|The Dead-Tossed Waves by Carrie Ryan|
Ebook, 321 pages
Published March 9th 2010 by Delacorte Books for Young Readers
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Gabry lives a quiet life. As safe a life as is possible in a town trapped between a forest and the ocean, in a world teeming with the dead, who constantly hunger for those still living. She’s content on her side of the Barrier, happy to let her friends dream of the Dark City up the coast while she watches from the top of her lighthouse. But there are threats the Barrier cannot hold back. Threats like the secrets Gabry’s mother thought she left behind when she escaped from the Sisterhood and the Forest of Hands and Teeth. Like the cult of religious zealots who worship the dead. Like the stranger from the forest who seems to know Gabry. And suddenly, everything is changing. One reckless moment, and half of Gabry’s generation is dead, the other half imprisoned. Now Gabry only knows one thing: she must face the forest of her mother’s past in order to save herself and the one she loves.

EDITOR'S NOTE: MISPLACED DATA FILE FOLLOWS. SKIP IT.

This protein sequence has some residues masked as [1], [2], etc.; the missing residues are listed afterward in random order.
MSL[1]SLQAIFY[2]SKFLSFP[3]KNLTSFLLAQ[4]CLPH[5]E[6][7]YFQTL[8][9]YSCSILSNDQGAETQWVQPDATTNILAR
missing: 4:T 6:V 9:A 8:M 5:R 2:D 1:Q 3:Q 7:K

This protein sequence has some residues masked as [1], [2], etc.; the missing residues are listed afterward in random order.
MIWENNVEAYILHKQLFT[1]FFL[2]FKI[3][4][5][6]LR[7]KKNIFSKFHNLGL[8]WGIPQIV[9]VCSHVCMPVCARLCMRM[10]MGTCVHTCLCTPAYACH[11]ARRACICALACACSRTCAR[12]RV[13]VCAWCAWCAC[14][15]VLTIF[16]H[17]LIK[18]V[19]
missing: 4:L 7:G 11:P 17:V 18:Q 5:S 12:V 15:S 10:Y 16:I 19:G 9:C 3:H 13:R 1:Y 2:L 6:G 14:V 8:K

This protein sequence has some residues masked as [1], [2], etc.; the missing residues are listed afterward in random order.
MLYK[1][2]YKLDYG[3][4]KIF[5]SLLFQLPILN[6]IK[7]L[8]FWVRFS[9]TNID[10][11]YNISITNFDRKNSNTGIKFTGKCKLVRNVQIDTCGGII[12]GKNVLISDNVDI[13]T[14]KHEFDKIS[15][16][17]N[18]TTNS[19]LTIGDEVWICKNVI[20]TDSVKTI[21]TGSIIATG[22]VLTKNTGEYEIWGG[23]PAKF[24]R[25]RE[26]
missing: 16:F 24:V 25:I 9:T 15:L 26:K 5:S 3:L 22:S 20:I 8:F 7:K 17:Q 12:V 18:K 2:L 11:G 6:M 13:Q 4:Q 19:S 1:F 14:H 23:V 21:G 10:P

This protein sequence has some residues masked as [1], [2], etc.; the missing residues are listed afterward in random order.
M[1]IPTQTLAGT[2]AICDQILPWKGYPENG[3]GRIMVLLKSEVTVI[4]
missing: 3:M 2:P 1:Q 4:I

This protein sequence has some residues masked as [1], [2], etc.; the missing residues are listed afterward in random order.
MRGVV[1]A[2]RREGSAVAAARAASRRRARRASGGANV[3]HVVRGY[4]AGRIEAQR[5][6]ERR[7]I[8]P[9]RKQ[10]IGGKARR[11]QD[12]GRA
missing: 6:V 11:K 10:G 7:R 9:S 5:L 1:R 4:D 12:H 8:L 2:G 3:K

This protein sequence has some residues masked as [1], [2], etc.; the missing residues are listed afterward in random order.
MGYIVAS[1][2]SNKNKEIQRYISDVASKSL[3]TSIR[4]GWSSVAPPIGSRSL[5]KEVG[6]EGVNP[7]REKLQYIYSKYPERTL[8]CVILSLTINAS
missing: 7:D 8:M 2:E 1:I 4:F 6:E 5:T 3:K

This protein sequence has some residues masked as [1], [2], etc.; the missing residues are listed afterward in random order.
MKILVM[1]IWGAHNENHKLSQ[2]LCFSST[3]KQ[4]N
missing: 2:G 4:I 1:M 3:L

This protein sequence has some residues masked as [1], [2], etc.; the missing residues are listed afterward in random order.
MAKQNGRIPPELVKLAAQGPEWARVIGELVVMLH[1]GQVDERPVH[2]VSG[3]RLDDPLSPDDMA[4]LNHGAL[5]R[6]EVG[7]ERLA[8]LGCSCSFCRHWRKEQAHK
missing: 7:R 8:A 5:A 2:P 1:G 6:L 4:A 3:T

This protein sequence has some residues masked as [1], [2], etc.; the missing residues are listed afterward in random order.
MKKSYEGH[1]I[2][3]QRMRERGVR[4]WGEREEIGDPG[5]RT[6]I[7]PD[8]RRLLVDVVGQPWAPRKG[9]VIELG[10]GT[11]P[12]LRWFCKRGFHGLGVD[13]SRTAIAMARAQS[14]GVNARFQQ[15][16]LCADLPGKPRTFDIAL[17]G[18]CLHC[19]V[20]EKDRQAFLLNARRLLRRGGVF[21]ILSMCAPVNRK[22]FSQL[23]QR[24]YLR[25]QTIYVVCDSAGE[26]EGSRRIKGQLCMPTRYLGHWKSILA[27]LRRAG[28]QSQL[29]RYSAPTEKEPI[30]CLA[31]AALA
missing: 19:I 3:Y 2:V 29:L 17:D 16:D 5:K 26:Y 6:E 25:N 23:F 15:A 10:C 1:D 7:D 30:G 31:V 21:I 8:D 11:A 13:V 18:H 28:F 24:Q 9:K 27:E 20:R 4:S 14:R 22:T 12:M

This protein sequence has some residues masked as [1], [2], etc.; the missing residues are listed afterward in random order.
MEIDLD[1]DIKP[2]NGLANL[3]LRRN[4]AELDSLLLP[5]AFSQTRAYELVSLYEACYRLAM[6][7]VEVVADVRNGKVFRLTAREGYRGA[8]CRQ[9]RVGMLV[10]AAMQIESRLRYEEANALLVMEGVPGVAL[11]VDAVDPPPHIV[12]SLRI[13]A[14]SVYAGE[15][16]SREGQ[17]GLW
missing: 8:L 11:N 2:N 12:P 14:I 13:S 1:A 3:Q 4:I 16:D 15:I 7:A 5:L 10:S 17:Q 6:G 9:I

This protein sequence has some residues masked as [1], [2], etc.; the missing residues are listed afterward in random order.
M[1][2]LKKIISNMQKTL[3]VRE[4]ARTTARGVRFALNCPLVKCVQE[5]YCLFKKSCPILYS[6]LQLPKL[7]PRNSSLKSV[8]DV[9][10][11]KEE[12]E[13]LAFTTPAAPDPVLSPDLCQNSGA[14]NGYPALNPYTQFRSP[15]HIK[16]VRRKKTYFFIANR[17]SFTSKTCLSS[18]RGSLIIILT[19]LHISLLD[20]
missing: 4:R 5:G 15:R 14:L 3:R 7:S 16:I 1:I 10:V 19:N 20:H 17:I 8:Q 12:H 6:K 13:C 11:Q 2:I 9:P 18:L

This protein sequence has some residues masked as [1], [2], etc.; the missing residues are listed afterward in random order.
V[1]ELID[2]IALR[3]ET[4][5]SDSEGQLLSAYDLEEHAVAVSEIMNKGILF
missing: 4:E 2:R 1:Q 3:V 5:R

The "Forest" Series exists in a world that I wonder if we may end up in one day. I believe that is why I have such a connection to it. Unfortunately, this book suffers from a horrible case of "second book syndrome" even though it is more of a companion novel instead of a sequel.
One of the best aspects of TDTW is that it comes from Gabry's point of view. She is Mary's daughter, but definitely doesn't take things like Mary does. Gabry, while it does cause her to be a little dull at times, has a contentment about her and is happy with the life that she has been living. This is completely different than her determined mother who came off with a "I'm going to conquer the world or burn it" attitude. Fortunately, it does suit the plot, but does cause it to drag sometimes as it coincides with her complacency.
However, this book does the "love triangle" better than most. In the beginning, we meet Catcher as Gabry sets out on a journey to find herself. Along the way we pick up Elias, who brings a whole new persona into the situation. Each guy has redeeming qualities and of course cons, but I can honestly say I don't think either choice would be bad. Alas, it would not be that easy for Gabry. In what is probably the most exciting part of the book, this whole situation changes in one second and the choice is taken from her...